The next problem if you, like me, before the hunt would have looked around the house and worked out where each trophy is going to go or where the HCO (Hunting Control Officer) sorry, wife, partner or girlfriend, will let you put them. When your box turns up, you've opened it and removed your trophies. As each one comes out you will get this sinking feeling...oh boy, aren't they big. In my case, because we had to unpack them before it rained, and please remember I am talking about 11 heads, we had filled my 3 ground floor rooms. An even bigger sinking feeling...will they all go on the wall space that I've got. The answer - yes, 6 hours later. Let's have an example - my kudu was an average specimen, 50 inches of horn with a 50 inch spread (OK, that's a big spread).
The problem was that I had him shoulder mounted (the only mount in my mind) so the horns go on top of another 3 feet, so the whole mount is a tad over 5 feet from top to bottom (this will be greater if the horn spread is less with the same length horn) and 3ft deep. My point is not to not hunt kudu, it's fantastic hunting the grey ghost, but to remember it's a big animal when mounted. I have to say, it's your trophy, so you'll find a space for it. As another example, when visiting a friend of mine who lived in an old cottage, you got a heck of a shock halfway up his stairs, when you came face to face, or rather nose to nose, with his kudu. The only question I've been asked, after deciding what mount, was which way did I want it looking. This applied to my gemsbok, which are usually mounted with the head turned slightly to left or right. So when looking at your walls, take this into account. If you have a trophy half mounted as I did with a warthog, you'll be asked in what position you want it mounted.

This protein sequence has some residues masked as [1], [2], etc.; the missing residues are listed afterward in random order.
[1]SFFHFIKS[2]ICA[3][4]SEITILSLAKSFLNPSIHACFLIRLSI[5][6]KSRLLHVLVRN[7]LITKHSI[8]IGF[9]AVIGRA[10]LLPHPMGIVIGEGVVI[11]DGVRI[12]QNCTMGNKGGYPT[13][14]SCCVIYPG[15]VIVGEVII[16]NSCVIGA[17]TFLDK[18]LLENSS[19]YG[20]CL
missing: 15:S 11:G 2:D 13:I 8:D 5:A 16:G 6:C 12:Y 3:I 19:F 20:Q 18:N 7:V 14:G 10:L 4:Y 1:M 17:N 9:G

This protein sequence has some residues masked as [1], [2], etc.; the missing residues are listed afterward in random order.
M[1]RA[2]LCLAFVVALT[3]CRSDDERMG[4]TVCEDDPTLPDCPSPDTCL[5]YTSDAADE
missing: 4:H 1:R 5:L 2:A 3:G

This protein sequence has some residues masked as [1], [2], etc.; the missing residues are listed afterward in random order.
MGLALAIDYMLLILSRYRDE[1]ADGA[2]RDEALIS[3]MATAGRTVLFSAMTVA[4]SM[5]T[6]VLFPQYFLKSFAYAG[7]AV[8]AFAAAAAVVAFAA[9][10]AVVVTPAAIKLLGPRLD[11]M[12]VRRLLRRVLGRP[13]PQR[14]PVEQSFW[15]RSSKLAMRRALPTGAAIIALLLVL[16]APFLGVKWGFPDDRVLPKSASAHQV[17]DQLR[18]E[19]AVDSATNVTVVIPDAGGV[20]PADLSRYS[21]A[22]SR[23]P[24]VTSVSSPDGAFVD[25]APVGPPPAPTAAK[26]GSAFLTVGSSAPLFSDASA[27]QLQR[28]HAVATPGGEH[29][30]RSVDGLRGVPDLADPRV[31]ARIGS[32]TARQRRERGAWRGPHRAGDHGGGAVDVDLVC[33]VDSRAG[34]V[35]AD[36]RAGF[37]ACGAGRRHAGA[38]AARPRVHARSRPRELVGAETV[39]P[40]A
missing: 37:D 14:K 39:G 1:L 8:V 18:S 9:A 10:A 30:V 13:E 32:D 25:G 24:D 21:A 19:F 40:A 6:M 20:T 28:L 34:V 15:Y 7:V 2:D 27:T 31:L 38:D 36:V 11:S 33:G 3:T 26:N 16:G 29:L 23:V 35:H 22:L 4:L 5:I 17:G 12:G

Cats, are from the taxidermy point of view, completely different to plains game. It's simple if you want a rug or shoulder mount but a full mount - that is a different proposition. As a full mount can be set in any position, doing anything you want it to, you will have to tell your taxidermist exactly what you want? I went on a leopard hunt in 2007, which I took on the 13th day of a 14-day hunt. Before I went, I looked at all the photographs of leopards I could find, until I found one that I liked. Then after getting back, I emailed the photograph, with others taken after the hunt, to Life-Form. Great, job done. No, he didn't like the pose for several reasons, would I change it? Here was a problem - what should I do? In the end I spent several hours analysing my initial photo, trying to work out what in this photo made it appeal so much. The conclusion was that the head, or rather the way he was looking that was important. So it was back to the drawing board to find the right body pose. This I found and emailed it back. Yes, a combination of both was OK. Then came a series of questions - did I want it looking left or right, what position did I want for the back legs, body and tail? Going back to size a minute, my leopard was mounted reclining on a branch - there is no way I can get a full mounted leopard on it's branch and base into to my trophy room. So I asked the taxidermist if it was possible to flat pack it. This was achieved by making the mount in 3 parts the leopard, branch and base, which could then be re-assembled.